If you know how to dock a boat like an expert, you probably have a long boating history which includes plenty of crow-eating examples, like the time I backed over a mooring line while at the helm of a jet-drive Hunt Harrier 36—in front of the President of Hunt Yachts, my boss, and other assorted co-workers. Then there was the time I pivoted on a piling before realizing that a low tide had me rubbing my hullside against a thick layer of gel-coat-scratching barnacles. Or the time that I was making a perfect approach, shifted into reverse to slow up, a throttle cable snapped, and I careened into the fuel dock.
The bottom line? No matter how good or bad you are at handling boats, unfamiliarity, environmental factors like wind and current, and unforeseen incidents such as mechanical failure can make you look like a fool.
By using these 10 tips, however, everyone from beginner to old salt can get Mom’s Mink into the slip without too much damage or embarrassment.
#1: You've probably already heard the cardinal rule of docking a boat: Never approach the pier any faster than you’re willing to hit it. In other words, you never know when a sudden “oopsie” will cause your precious fiberglass chariot to do the opposite of what you had intended. Just in case, always approach solid objects slowly enough that if your docking job turns into a ramming, the results won’t be tragic.
#2: Use enough juice to get the job done. When it comes to causes of disastrous docking, applying insufficient power comes in a close second to applying too much. You need to counter and overcome momentum, wind, and current. If you don’t tell your boat what to do—with authority—one or more of these other factors is likely to take over.
#3: Always look before you leap. Give your slip a hairy eyeball, even if you’ve backed into it 100 times before. The biggest issue here is mooring lines. If any lines of yours or a neighboring slip fell off a piling and into the water, current could stretch it out across your path. Tangle a mooring line in your propeller, and that docking job will go south in a hurry.
#4: With twin inboards, don’t touch the wheel. Ever. You’ll be tempted, but you have more control if you leave the wheel centered and use only the engines. If you do turn the wheel, then when you try to use the engines and the prop-wash hits a cockeyed rudder, the boat may take an unexpected path.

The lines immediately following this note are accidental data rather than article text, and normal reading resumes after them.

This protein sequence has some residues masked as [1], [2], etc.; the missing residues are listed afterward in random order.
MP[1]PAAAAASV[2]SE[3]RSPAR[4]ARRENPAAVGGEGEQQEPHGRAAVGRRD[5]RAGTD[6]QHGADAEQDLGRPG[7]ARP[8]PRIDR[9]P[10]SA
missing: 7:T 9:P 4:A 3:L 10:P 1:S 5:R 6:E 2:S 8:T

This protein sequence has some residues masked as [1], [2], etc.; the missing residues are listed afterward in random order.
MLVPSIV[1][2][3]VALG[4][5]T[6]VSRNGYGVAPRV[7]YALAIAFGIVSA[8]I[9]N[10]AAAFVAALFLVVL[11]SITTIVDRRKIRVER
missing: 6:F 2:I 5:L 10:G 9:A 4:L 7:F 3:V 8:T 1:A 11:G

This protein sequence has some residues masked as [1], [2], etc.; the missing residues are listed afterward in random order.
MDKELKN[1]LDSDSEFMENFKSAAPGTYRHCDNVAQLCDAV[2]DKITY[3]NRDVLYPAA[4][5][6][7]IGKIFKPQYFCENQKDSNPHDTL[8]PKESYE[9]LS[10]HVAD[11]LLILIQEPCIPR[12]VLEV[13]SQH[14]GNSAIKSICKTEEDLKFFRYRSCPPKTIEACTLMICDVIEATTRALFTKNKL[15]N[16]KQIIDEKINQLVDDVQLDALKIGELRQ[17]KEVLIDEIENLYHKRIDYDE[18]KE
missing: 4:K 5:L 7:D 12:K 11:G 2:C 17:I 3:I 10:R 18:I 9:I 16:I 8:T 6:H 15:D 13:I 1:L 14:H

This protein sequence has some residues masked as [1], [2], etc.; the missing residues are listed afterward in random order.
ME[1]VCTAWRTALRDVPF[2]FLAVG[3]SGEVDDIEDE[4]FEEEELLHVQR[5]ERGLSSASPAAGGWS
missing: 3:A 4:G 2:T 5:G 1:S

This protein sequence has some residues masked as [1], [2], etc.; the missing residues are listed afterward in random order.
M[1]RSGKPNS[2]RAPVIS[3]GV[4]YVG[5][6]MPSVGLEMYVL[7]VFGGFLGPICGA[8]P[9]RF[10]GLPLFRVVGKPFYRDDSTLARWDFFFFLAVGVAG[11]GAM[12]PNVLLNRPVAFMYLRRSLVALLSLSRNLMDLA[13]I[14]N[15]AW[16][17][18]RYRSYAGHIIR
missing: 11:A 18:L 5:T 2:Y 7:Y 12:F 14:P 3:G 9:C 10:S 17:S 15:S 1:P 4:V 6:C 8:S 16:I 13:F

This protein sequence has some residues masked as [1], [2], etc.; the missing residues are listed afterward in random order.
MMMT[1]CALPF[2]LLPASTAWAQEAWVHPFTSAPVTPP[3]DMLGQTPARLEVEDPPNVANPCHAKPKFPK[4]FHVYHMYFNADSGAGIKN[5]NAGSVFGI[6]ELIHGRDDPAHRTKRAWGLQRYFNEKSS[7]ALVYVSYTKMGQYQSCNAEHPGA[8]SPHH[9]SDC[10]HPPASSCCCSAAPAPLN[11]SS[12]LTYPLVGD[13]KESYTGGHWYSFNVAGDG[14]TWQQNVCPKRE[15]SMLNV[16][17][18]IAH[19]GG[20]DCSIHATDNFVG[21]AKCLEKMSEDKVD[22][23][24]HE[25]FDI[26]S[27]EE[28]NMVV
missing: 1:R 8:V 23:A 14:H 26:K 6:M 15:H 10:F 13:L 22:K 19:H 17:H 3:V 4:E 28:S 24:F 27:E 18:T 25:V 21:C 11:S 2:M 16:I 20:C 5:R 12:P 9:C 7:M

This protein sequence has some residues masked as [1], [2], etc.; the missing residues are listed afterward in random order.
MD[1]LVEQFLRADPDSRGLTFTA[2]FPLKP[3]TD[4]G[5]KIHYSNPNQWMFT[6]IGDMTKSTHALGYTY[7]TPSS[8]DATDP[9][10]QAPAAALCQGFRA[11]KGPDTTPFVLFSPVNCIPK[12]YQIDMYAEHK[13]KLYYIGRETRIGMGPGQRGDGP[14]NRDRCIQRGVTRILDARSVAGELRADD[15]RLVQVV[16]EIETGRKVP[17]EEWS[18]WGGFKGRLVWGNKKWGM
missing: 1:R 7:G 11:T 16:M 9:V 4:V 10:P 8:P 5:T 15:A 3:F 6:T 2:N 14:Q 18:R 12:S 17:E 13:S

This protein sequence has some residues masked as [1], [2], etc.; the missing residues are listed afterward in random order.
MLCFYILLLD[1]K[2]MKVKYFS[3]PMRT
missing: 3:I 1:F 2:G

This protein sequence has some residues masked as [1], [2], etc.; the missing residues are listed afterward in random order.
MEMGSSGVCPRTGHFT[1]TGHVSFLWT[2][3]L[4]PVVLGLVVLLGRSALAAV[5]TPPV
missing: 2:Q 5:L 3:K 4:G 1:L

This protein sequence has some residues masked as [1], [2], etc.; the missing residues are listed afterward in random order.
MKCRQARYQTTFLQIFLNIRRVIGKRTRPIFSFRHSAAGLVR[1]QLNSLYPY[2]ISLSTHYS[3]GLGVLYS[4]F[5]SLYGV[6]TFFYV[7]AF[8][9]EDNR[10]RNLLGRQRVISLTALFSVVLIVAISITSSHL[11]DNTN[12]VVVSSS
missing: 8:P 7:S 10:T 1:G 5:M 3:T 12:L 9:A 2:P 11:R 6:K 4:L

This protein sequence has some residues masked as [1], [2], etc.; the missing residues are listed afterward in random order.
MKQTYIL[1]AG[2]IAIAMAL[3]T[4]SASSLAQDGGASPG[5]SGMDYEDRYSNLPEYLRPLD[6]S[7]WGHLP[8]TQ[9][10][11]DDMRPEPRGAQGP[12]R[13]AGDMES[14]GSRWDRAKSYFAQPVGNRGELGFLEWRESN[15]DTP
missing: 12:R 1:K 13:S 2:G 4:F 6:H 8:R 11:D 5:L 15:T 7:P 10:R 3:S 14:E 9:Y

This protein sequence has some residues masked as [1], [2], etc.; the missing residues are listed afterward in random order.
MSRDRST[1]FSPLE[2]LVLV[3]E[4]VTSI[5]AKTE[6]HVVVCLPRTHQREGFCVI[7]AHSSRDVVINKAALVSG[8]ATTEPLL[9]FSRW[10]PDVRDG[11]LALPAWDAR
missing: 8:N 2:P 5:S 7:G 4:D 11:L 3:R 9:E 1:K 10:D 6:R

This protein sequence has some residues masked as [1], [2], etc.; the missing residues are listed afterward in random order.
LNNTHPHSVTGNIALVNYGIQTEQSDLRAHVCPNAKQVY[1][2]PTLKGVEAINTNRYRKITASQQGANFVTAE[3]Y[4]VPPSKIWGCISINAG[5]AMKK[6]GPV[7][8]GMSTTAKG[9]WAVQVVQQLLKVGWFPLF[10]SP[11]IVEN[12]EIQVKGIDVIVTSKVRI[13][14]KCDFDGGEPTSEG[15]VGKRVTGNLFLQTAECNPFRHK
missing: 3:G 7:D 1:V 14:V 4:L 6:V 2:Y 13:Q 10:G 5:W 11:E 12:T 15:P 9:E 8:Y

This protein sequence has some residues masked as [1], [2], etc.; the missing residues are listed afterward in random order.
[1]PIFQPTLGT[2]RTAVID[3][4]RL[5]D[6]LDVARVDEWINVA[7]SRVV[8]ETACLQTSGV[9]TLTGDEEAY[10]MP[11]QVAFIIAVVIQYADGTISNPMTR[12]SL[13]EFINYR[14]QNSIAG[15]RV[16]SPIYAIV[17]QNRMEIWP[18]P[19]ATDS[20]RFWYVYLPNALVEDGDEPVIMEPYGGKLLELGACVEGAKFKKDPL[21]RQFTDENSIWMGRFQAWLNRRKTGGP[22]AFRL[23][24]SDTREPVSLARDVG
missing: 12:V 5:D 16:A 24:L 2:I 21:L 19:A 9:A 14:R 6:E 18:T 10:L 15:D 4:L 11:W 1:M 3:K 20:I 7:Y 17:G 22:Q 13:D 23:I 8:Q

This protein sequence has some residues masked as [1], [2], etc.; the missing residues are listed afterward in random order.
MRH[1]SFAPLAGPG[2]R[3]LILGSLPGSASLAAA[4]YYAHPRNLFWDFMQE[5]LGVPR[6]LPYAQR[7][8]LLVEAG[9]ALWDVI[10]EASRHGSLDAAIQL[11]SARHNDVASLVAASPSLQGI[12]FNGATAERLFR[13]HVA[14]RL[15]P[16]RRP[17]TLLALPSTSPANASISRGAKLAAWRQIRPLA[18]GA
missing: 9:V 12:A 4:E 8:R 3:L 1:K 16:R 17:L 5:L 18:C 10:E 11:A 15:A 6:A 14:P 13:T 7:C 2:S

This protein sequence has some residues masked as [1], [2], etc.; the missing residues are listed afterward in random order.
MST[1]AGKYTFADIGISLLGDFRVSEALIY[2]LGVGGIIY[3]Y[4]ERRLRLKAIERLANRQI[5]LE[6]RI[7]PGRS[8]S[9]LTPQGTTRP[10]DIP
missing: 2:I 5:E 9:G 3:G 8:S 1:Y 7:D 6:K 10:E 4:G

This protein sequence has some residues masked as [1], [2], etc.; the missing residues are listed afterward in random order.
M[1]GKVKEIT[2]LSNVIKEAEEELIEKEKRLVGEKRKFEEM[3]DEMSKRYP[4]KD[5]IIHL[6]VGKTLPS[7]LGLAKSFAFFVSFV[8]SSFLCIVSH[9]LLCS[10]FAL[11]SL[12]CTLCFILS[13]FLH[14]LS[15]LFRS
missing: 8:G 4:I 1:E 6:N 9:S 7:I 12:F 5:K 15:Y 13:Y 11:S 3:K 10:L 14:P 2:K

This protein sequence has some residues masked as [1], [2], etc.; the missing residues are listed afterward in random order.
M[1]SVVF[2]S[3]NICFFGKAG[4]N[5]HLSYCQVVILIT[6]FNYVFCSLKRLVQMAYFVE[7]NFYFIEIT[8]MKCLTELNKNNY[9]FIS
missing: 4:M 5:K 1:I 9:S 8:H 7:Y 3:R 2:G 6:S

#5: In heavy winds, reduce your windage. Particularly in a small boat, this can have a dramatic effect on how easy or how hard it is to dock. A Bimini top or an Isinglass enclosure can act like a sail on a powerboat, and throw you out of kilter. On a sailboat, a sail lazily left unfurled can have the same effect.
#6: Never kill the engines until all the lines are secure. Many people who don’t know how to dock a boat well make the mistake of shutting down as soon as the boat is in the slip, but you never know if a crewmember is going to drop his or her line(s), or when a piling will slip out of reach. Keep the powerplants on, so you can maneuver as necessary.
#7: Don’t be afraid to abort. This is especially important for sailboats, single-screw inboards, and other boats with a limited ability to maneuver. If the approach doesn't seem to be going well don’t try to force the issue; instead, circle back for another try.
# 8: Learn how to dock a boat using fenders that are placed with precision. There’s more to this than merely hanging the fenders over the side; you need to judge where the boat will kiss a piling, and how to orient the fenders so they don’t get caught under the pier or swing freely above it. Position them properly and you’ll find that even the best boaters in the world can do a better job of damage-free docking, with the pressure-points protected.
#9: When docking any type of single-engine boat, always turn the wheel before applying power—not during or after. That way, you won’t get a blast of forward or reverse before the blast of port or starboard kicks in.
#10: Always apply short bursts of power, instead of steady power. This allows you to maneuver without building up a lot of momentum, which can quickly get out of control.
BONUS TIP: Whenever possible practice, practice, practice docking—with someone else’s boat. You can also watch our short video, How to Dock a Powerboat.
Want to see for yourself how much easier docking can be with pod drives, as compared to more traditional power systems? Watch our Hunt Harrier 36 with IPS video, which includes a docking segment.